This award is passed around from author to author/other bloggers so that they too, can share their top five books. The idea is the old desert island thing; which five books would you take with you (assuming they’re in a water tight box).
Having been set this challenge by my friend, the lovely Mr Mike Holley (check him out http://michaeljholley.com/about/ ) I have been in a terrible quandary all week. Five. I ask you – how on earth do I narrow down my long list of favourites to FIVE? Whatever I leave off will feel like a betrayal. It feels utterly wrong to NOT include something by Thomas Hardy, Jane Austen, Charles Dickens, the Brontës, John Irving, Ian Banks, Stuart Maconie, Bill Bryson, Margaret Atwood, Kate Atkinson, Rose Tremain, John Steinbeck, Lynley Dodd or Janet and Allan Ahlberg. Ok so Lynley Dodd and the Ahlbergs may not have written “novels” but they’ve produced some of my all-time favourite books OF ALL TIME. And probably the ones that I’ve read and re-read more than any others. If you have children you will understand. If you don’t, I urge you in all earnestness to read the entire “Hairy McClary from Donaldson’s Dairy” back catalogue and anything, no, make that EVERYTHING by the Ahlbergs.
Anyway, I can only apologise to all of my literary heroes who didn’t make the cut today and will excuse myself by saying that it was too difficult to choose a particular favourite novel from their portfolio of masterpieces. I’m also assuming that I will be given the “Complete Works of William Shakespeare” as a “free pass”. I know they are plays and poems rather than “books” but I would throw my dummy out of the pram and not play at all if I couldn’t take that. And just like my nominator, if I were to think about this on another day I would almost certainly come up with a different list. But here goes … for the moment at least.
To Kill A Mockingbird – Harper Lee
“How predictable” I hear you yawn. The reason this heads my list and no doubt that of a very large percentage of the reading world is because the characters are beautifully, effortlessly realised and the story told simply and without artifice. Scout’s innocence and naivety perfectly counter the ignorance and prejudice. Poetic, amusing, even scary at times, it is ultimately deeply moving. Atticus Finch is a contender for my favourite ever fictional hero, for his nobility, integrity and strength of character. What a role model. And in my opinion, Gregory Peck was perfectly cast in the marvellous film adaptation. If ever a book deserved the title “classic” this is it. I love it dearly.
The Catcher in the Rye – JD Salinger
I was profoundly affected by this book when I first read it at the age of 17. I know it tends to divide people. There are many who dislike it because the main theme is depression and because nothing much happens. But I am deeply fond of this book because of the emotional punch it packs and the empathy I felt for troubled teenager Holden Caulfield when I was a similar age. He’s fucked up but I understood him and knew that I would be too if I had to go through the same things that he did. I think that Salinger does a brilliant job of getting inside the head of a sad and lonely young man.
The God of Small Things – Arundhati Roy
This actual Booker Prize winner is another that leaves me utterly stunned, with the lyrical beauty of the prose and the heartbreaking tragedy of the story. I love the sing-song language and the wonderful evocative descriptions of India in 1969. There are sections that are more like poetry than prose and I want to read them aloud to better appreciate the words. One of those novels that makes you despair of writing even a single sentence as beautiful. Read it and weep.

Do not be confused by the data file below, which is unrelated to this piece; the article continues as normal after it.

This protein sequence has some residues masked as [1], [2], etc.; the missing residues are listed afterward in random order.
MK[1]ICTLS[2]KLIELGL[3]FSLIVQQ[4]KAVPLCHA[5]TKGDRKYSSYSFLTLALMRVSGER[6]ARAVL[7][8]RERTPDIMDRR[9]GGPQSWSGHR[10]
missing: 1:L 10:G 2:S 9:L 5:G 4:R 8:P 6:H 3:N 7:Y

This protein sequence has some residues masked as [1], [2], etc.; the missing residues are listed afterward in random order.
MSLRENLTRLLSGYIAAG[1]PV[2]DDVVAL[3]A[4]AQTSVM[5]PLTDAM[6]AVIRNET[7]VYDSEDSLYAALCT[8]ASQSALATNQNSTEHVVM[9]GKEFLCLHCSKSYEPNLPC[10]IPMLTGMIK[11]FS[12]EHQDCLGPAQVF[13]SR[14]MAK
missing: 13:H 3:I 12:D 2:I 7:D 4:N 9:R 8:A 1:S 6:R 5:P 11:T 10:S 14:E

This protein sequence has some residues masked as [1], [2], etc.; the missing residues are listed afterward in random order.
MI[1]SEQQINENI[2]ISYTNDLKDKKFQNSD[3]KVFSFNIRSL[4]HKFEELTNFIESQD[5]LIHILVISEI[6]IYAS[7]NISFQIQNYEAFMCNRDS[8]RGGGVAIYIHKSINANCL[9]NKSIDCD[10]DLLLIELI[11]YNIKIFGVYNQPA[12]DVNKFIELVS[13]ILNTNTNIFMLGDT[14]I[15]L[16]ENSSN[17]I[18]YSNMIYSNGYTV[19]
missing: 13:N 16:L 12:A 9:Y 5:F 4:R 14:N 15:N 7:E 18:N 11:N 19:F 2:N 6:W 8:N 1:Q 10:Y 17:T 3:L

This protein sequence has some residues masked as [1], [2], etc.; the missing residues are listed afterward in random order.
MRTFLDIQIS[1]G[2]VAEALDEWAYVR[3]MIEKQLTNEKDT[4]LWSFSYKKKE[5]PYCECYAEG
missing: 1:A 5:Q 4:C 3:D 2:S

Skellig – David Almond
I bought this book, without knowing anything about it, from Waterstones, in a temporary promotional section called “Life-changing Books”. I can’t say that it actually did change my life but it definitely stayed with me for a very long time after reading it (and much, much more that the two others I bought at the same time). A more contemporary setting than my other choices but with a brilliant, magical twist. I was riveted and devoured it in a single sitting. I was convinced that it was all going to end in tears and it did – but with less of the sad kind this time. Bloody brilliant.
His Dark Materials Trilogy – Philip Pullman
Ok so I’m cheating a teeny-weeny bit here but you do need to read all three books to appreciate the full splendour of the story. This was recommended to me by the young daughter of some friends of ours and I will be eternally grateful to her (thanks Ashleigh!). It may be aimed at children / young adults but the subject matter is anything but childish. Thrilling, philosophical, magical and emotionally strong stuff. I cried at numerous points, (have you noticed a pattern here?) even on a second reading a few years later. Whatever you do, do not be tempted by the film version (“The Golden Compass”) of the first book (“Northern Lights”). It looks beautiful but has little of the heart and (ironically given one of the main themes) none of the soul of the book.
So that’s my list, this week at least. In reading back through my choices just now I have spotted another (genuinely unintended) recurring theme. Aside from the fact that every single one made me cry, each describes the world from childhood memories or actual point of view of a young adult or child. Well that’s given me something to ponder…
Apparently I’m now supposed to nominate 5 fellow authors/bloggers but I’m fairly new to this and still making writing friends (!) but these guys might like to be nominated:
Rick Mallery – http://rickmallery.wordpress.com/
Dennis McHale – http://insightsandobservations.wordpress.com/about/
Roger Kirkham – http://rogers-rants.blogspot.co.uk/
Looking forward to your desert island books guys…